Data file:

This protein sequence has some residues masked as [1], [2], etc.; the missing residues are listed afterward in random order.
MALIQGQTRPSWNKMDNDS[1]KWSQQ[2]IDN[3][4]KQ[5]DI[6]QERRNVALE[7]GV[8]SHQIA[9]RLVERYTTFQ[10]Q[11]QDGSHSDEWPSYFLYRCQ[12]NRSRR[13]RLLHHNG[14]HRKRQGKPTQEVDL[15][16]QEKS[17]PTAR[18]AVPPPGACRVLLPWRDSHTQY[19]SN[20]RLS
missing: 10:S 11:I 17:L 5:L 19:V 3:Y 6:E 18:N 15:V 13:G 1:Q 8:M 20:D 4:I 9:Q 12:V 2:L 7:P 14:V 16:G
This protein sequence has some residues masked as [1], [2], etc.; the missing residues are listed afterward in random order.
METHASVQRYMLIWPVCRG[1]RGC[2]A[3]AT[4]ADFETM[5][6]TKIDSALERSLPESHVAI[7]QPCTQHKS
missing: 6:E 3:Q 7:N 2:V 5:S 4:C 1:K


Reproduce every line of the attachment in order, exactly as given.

This protein sequence has some residues masked as [1], [2], etc.; the missing residues are listed afterward in random order.
MALIQGQTRPSWNKMDNDS[1]KWSQQ[2]IDN[3][4]KQ[5]DI[6]QERRNVALE[7]GV[8]SHQIA[9]RLVERYTTFQ[10]Q[11]QDGSHSDEWPSYFLYRCQ[12]NRSRR[13]RLLHHNG[14]HRKRQGKPTQEVDL[15][16]QEKS[17]PTAR[18]AVPPPGACRVLLPWRDSHTQY[19]SN[20]RLS
missing: 10:S 11:I 17:L 5:L 19:V 3:Y 6:E 18:N 15:V 13:G 1:Q 8:M 20:D 4:I 9:Q 12:V 2:L 7:P 14:V 16:G
This protein sequence has some residues masked as [1], [2], etc.; the missing residues are listed afterward in random order.
METHASVQRYMLIWPVCRG[1]RGC[2]A[3]AT[4]ADFETM[5][6]TKIDSALERSLPESHVAI[7]QPCTQHKS
missing: 6:E 3:Q 7:N 2:V 5:S 4:C 1:K